"Drawing is a way of thinking."               —Chris Ware

We will explore contemporary graphic novels and interpret them with the respect and delight they deserve. The course is not a historical or genre survey, nor are there superheroes. Much class time wil be spent in groups to obtain other people's perspectives, so be sure that you like group work (you will be graded, however, only on your own writing). Attendance is required. Assignments include short response papers, analysis of a panel, a five-page paper interpreting a theme or imagery tying together three of our texts, and a final project (an analytical paper or a sixteen-panel story arc). We will also have a few guest speakers.

Here is the book list:

  • Lynda Barry One!Hundred!Demons ISBN 978-1-57061-459-0
  • Nick Drnaso Beverly ISBN 978-1-77046-225-0
  • David Wojnarowicz 7 Miles a Second ISBN 978-1-60699-614-0
  • Marjane Satrapi Embroideries ISBN 978-0-375-71467-2
  • Chabouté Alone ISBN 978-1-50115-332-7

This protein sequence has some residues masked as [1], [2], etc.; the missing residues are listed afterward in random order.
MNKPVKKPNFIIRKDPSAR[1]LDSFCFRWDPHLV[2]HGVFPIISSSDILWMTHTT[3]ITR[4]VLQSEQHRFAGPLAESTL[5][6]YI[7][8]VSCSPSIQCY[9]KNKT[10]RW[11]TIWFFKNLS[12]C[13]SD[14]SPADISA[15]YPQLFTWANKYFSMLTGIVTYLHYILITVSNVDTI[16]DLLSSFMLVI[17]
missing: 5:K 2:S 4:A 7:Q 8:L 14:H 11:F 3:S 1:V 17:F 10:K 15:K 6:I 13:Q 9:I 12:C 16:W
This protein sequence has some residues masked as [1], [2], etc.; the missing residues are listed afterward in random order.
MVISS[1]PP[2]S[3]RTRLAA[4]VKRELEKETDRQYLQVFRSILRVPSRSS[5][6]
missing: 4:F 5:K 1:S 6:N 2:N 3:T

• Barbara Yellin Irmina ISBN 978-1-91059-310-3
  • Moebius Inside Moebius Part 1 ISBN 978-1-50670-320-6

For further information, feel free to get in touch with me: amatok@pdx.edu

 

ENG 306U TOPICS IN LIT: Interface Culture: Video Games & Interactive Narrative
Janice Lee

The interface is that fusion of art and technology that attests to the importance of multidisciplinary knowledge and collaboration. Beginning with Vannevar Bush’s pivotal and visionary Memex and traveling through the proliferation of the novel, the personal computer and the internet, this class will explore the reimagination of interactive narrative, in today’s multimodal culture. Topics will include: digital literature, interface design, role playing games and video games (like Dungeons & Dragons and Minecraft), interactive music videos, potential and emergent narratives, and internet memes. Questions we’ll ask include: How do different forms of literature offer different models of consciousness? How do multimedia pieces rely on associative memory and human imagination? What can we glean about phenomenology, our own subjectivities, and writing/reading processes from looking at these texts? What might the future of narrative hold? How do changing technologies influence the way we read and tell stories? Students will look at both creative and critical texts, and work in an online, collaborative atmosphere.